Thursday, 2 October 2014

Out of the Shadows





The elusive snow leopard steps into a
risk-filled future.

When a snow leopard stalks prey among the mountain walls, it moves on broad paws with extra fur between the toes, softly, slowly, "like snow slipping off a ledge as it melts," Raghu says.

"You almost have to turn away for a minute to tell the animal is going anywhere. If it knocks a stone loose, it will reach out a foot to stop it from falling and making noise." One might be moving right now, perfectly silent and perfectly tensed, maybe close by. But where? That's always the question. That, and how many are left to see?

Raghunandan Singh Chundawat has watched snow leopards as often as anyone alive. The New Delhi biologist studied them closely for five years in Hemis High Altitude National Park in Ladakh, the largest, loftiest district of northern India, and carried out wildlife surveys in the region over nine additional years.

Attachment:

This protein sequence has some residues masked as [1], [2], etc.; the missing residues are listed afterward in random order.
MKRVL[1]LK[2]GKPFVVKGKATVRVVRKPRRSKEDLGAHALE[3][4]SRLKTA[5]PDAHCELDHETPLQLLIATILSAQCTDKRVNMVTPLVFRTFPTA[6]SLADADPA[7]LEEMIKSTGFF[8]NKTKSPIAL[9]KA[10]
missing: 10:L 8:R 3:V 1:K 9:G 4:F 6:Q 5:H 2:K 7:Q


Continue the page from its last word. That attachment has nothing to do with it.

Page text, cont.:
We're in the 1,300-square-mile park this evening, setting up camp in a deeply cleft canyon near 12,000 feet. It's June, and the blue sheep have new lambs.

We keep one eye on a group crossing a scree slope, the other eye on the cliffs at its top. Leopards are ambush hunters that like to attack from above. While the common leopard of Asia and Africa relies on branches and leaves for concealment, the snow leopard loses itself among steep jumbles of stone. This is exactly the kind of setting one would favor. But I'm not holding my breath. Raghu has sighted only a few dozen in his whole career.

Read the Full Article Here : http://ngm.nationalgeographic.com/2008/06/snow-leopards/chadwick-text

 

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